Some fads, I’ll never understand. Bouffants. Tube tops. Justin Bieber. Those hats you wear to Ascot, like a pheasant on your bonce. Honestly, what’s the appeal? But this detox fad, yeah. Yeah. I get it. Not that I’m into it, but I see it. I see the allure.
It’s about getting older. It starts around puberty, this grubby sort of feeling. Your skin goes all funny, with slick bits and dry bits and bumps that don’t belong. Parts of you smell weird. Your hair stops behaving. And that’s just the start of it. The more years you put on, the more it settles in, gripes on aches on twinges, right down to your bones.
It feels like contamination, like it’s not really part of you. Like there’s something inside you that doesn’t belong, sludge in your tastebuds and grit in your joints, a knot in your belly that just won’t let go. You start thinking, y’know, if you could just get that out, it could be like it was when your body still loved you, all clean and fresh and new.
You try a juice cleanse. You gulp lemon-cayenne fire and spend a week on the bog, and, damn. You feel better. The shitstorm’s over, and of course it feels good. But another week goes by, and your relief’s worn off, and it’s in you again, must’ve gulped a GMO, huffed up a chemtrail. There’s something inside you that shouldn’t be there, and only juice will flush it out.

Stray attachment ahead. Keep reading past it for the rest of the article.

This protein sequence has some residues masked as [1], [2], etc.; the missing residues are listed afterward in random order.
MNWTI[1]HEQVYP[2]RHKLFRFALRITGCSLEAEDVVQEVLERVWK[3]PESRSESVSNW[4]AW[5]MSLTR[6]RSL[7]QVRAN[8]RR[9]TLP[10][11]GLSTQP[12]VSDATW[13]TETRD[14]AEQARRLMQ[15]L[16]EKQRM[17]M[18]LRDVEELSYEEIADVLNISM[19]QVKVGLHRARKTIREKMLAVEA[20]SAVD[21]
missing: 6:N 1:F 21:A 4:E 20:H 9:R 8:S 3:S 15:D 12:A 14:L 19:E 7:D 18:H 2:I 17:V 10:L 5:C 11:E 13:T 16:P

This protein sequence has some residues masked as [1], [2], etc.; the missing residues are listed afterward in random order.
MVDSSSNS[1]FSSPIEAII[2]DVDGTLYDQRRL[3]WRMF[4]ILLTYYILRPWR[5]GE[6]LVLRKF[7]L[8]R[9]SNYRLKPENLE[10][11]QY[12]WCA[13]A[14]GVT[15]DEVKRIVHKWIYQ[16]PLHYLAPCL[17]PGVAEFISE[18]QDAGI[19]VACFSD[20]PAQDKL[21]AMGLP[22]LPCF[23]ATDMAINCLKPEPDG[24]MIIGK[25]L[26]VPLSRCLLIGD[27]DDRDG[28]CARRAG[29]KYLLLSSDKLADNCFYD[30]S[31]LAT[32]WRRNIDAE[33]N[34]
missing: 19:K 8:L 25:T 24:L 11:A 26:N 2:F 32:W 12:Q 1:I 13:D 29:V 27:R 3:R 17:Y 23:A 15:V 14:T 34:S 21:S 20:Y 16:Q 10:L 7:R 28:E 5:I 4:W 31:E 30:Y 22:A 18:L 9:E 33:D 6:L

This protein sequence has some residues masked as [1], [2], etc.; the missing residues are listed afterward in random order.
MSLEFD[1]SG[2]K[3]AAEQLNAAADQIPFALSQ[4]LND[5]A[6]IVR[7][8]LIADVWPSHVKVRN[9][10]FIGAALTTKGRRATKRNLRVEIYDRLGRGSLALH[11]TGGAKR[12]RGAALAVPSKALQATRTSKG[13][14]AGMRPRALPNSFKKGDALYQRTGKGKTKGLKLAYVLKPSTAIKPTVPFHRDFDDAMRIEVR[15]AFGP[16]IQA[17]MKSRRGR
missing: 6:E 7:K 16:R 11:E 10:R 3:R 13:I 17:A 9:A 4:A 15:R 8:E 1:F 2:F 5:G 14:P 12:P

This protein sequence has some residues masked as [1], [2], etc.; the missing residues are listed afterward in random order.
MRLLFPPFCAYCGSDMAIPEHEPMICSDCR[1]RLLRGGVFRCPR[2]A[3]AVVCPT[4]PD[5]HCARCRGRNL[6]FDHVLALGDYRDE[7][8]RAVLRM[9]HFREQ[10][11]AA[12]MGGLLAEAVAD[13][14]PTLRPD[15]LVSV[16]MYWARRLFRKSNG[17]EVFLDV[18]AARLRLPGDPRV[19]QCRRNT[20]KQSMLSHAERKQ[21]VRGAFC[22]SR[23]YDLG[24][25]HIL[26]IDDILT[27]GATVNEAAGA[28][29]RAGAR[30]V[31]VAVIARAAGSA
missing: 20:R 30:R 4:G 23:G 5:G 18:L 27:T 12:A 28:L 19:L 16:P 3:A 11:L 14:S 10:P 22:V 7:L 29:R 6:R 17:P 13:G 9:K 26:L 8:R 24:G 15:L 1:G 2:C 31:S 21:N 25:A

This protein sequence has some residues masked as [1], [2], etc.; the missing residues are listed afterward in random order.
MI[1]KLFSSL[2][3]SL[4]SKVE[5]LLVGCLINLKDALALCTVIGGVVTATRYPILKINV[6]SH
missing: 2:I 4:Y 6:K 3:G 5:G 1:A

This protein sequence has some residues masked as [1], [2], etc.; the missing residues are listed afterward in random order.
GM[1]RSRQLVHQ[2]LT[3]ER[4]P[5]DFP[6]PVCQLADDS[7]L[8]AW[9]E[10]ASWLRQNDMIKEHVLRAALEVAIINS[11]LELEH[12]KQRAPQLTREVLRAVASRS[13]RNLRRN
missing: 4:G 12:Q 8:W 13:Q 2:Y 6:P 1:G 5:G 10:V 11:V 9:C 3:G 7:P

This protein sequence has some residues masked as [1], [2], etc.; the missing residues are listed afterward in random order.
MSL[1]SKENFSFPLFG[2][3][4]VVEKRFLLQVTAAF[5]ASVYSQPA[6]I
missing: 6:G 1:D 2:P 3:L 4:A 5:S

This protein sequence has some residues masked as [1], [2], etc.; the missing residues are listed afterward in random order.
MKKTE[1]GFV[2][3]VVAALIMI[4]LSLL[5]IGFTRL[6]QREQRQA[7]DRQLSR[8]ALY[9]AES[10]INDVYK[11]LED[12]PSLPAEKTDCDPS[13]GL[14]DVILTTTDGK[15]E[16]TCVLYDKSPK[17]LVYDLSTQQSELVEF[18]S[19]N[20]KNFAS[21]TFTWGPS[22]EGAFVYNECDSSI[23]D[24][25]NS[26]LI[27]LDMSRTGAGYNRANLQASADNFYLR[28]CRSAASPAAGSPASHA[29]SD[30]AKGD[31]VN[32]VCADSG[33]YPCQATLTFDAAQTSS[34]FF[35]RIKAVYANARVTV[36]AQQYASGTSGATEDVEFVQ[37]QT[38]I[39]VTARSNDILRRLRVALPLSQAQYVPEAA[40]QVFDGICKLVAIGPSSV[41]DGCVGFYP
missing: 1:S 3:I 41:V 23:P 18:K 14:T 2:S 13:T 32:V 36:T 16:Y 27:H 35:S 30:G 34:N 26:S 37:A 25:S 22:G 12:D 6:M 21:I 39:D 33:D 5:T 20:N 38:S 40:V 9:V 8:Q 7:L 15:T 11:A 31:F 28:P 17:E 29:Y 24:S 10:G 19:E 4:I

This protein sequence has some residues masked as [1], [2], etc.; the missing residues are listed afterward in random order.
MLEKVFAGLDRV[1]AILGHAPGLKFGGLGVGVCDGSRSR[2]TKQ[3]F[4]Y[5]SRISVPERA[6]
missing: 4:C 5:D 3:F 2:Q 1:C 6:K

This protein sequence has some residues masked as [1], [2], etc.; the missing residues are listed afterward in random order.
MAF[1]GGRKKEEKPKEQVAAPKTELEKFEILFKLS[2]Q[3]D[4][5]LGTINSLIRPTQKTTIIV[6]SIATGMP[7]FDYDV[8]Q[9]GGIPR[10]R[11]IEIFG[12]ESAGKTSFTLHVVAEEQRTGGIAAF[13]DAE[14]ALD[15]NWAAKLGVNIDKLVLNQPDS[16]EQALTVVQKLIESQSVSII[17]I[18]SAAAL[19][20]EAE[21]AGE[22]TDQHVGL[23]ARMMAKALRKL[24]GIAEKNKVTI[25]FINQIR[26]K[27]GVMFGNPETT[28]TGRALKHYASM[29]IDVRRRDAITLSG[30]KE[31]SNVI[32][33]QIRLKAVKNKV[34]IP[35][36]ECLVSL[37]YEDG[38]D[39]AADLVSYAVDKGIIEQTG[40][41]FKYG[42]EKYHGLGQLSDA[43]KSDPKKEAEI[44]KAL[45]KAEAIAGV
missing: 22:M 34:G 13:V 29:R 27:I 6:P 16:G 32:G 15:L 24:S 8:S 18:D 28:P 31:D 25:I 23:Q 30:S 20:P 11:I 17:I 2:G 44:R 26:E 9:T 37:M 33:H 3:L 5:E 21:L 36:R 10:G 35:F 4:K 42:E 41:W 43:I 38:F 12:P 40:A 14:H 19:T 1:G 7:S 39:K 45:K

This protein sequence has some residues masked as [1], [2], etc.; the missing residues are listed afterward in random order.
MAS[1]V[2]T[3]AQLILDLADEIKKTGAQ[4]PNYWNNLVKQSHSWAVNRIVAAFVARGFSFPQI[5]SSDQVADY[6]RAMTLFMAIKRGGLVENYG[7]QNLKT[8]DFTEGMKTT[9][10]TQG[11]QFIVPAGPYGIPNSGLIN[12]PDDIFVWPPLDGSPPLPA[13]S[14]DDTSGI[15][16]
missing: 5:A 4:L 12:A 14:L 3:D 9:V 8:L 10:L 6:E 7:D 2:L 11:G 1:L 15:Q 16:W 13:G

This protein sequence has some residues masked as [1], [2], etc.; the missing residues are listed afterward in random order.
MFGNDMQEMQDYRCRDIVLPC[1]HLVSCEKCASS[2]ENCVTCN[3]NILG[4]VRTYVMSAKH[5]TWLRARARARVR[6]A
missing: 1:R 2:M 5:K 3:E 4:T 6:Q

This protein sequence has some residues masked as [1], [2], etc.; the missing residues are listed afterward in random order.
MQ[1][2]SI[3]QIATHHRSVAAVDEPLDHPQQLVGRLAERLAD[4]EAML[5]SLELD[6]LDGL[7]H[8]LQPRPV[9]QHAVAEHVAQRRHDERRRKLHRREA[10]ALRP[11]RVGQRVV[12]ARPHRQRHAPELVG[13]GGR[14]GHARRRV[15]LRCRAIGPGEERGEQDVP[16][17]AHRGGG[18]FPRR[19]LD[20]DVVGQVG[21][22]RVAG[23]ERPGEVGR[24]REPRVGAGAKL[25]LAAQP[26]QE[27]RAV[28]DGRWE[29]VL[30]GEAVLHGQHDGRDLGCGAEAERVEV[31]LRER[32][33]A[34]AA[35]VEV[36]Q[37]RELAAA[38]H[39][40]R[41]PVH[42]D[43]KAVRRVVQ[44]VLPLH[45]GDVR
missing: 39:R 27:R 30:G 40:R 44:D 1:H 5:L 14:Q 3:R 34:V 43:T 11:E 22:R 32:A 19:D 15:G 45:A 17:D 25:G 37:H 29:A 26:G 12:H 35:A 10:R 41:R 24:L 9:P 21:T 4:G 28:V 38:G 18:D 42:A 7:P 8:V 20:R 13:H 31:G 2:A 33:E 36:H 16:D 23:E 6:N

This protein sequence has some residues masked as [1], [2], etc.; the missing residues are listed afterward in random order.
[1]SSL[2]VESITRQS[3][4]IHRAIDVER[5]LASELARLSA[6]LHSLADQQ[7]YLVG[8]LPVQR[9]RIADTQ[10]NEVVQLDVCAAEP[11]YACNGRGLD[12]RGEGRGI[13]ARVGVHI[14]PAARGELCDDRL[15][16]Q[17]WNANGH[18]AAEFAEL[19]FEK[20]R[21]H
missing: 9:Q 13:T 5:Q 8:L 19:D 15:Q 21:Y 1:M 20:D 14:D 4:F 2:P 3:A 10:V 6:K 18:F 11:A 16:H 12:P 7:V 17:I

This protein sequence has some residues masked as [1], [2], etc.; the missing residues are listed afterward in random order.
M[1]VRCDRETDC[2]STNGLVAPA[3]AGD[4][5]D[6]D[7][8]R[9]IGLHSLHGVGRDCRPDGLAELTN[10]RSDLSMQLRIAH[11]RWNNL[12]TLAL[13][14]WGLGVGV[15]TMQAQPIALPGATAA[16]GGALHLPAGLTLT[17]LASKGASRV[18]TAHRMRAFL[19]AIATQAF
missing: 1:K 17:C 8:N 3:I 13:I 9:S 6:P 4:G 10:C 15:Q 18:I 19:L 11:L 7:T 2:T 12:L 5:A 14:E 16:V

You join a few cleanse groups, a health forum or two. Everyone’s raving about activated charcoal. The rational side of you says guzzling down carbon might not be so smart—like, sure, it soaks up poison, but what else is it sponging? Maybe something you need? But they’re serving it at juice bars, mixed with kefir and ice cream. It’s in cocktails and hamburger buns. What harm could there be?
Then comes the weird shit. Rhubarb pearls to cleanse your cunt. Stickers to draw out your stress. Rubs and soaks and infusions, both for internal and external use. “Ayahuasca” teas, which may or may not contain ayahuasca. Ice diets and clay diets and aged urine enemas. Colloidal silver, to hell with argyria. Cupping. Kinesiotape.
It’s silly, but what’s the alternative? Accepting your body’s decline. Those aches are a part of you, like the softness round your waist. There’s no mercury in your joints, just normal wear and tear. Late nights are to blame for your lethargy, figs for your room-clearing farts. You’re a bag of meat and bacteria, oxidising in your skin. Rusting away, sort of thing. It’s all right. Life is finite. No-one escapes.
Mother says, to stay healthy, one should eat like a Sardinian, bread and meat and cheese, and a lot of fresh vegetables. My doctor says the same, plus red wine. I’m inclined to agree: between a Mediterranean diet and strange herbs up my fanny, there’s really no contest. Antipasto; strange discharge—no contest at all.
Still, that foreign-body feeling, I see how a person might do anything to get it out. That lump in my throat I can’t swallow, I know it’s just acid, but if I could eat a leaf and dissolve it, what I wouldn’t give!
When the pain’s bad enough, any salve seems appealing.
PS – Restaurants! When I see “detox” anything on your menu, I think it’ll give me diarrohea and don’t eat it. Stop trying to sell me a diarrhoea kale salad. Also, I prefer arugula.